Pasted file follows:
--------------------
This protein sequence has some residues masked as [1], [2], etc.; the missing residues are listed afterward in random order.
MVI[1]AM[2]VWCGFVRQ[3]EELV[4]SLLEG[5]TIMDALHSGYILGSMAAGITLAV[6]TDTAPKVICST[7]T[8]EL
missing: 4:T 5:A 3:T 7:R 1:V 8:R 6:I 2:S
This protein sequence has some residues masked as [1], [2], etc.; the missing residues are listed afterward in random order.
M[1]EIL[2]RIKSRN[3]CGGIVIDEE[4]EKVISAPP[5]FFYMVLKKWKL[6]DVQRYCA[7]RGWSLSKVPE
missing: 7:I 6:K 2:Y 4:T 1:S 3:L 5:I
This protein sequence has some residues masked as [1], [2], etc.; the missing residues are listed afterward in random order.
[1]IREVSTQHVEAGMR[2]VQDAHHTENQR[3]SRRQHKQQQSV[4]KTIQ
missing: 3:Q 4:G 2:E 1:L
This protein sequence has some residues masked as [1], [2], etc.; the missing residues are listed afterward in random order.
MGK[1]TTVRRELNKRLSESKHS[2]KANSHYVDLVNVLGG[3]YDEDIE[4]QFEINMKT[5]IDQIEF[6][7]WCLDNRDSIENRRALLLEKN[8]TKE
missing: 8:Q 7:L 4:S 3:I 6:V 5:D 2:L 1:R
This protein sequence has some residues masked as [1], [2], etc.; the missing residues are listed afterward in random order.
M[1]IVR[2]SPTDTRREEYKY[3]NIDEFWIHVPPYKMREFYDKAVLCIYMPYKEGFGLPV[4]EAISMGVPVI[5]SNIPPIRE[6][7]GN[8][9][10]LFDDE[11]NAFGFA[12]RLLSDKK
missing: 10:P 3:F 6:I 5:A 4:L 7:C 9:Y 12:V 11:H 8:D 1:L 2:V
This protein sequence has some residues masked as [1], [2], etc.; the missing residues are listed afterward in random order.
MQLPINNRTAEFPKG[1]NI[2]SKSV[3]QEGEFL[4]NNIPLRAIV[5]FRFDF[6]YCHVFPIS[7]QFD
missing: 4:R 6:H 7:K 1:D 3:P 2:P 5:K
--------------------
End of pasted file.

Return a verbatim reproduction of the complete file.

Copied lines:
This protein sequence has some residues masked as [1], [2], etc.; the missing residues are listed afterward in random order.
MVI[1]AM[2]VWCGFVRQ[3]EELV[4]SLLEG[5]TIMDALHSGYILGSMAAGITLAV[6]TDTAPKVICST[7]T[8]EL
missing: 4:T 5:A 3:T 7:R 1:V 8:R 6:I 2:S
This protein sequence has some residues masked as [1], [2], etc.; the missing residues are listed afterward in random order.
M[1]EIL[2]RIKSRN[3]CGGIVIDEE[4]EKVISAPP[5]FFYMVLKKWKL[6]DVQRYCA[7]RGWSLSKVPE
missing: 7:I 6:K 2:Y 4:T 1:S 3:L 5:I
This protein sequence has some residues masked as [1], [2], etc.; the missing residues are listed afterward in random order.
[1]IREVSTQHVEAGMR[2]VQDAHHTENQR[3]SRRQHKQQQSV[4]KTIQ
missing: 3:Q 4:G 2:E 1:L
This protein sequence has some residues masked as [1], [2], etc.; the missing residues are listed afterward in random order.
MGK[1]TTVRRELNKRLSESKHS[2]KANSHYVDLVNVLGG[3]YDEDIE[4]QFEINMKT[5]IDQIEF[6][7]WCLDNRDSIENRRALLLEKN[8]TKE
missing: 8:Q 7:L 4:S 3:I 6:V 5:D 2:L 1:R
This protein sequence has some residues masked as [1], [2], etc.; the missing residues are listed afterward in random order.
M[1]IVR[2]SPTDTRREEYKY[3]NIDEFWIHVPPYKMREFYDKAVLCIYMPYKEGFGLPV[4]EAISMGVPVI[5]SNIPPIRE[6][7]GN[8][9][10]LFDDE[11]NAFGFA[12]RLLSDKK
missing: 10:P 3:F 6:I 5:A 4:L 7:C 9:Y 12:V 11:H 8:D 1:L 2:V
This protein sequence has some residues masked as [1], [2], etc.; the missing residues are listed afterward in random order.
MQLPINNRTAEFPKG[1]NI[2]SKSV[3]QEGEFL[4]NNIPLRAIV[5]FRFDF[6]YCHVFPIS[7]QFD
missing: 4:R 6:H 7:K 1:D 3:P 2:P 5:K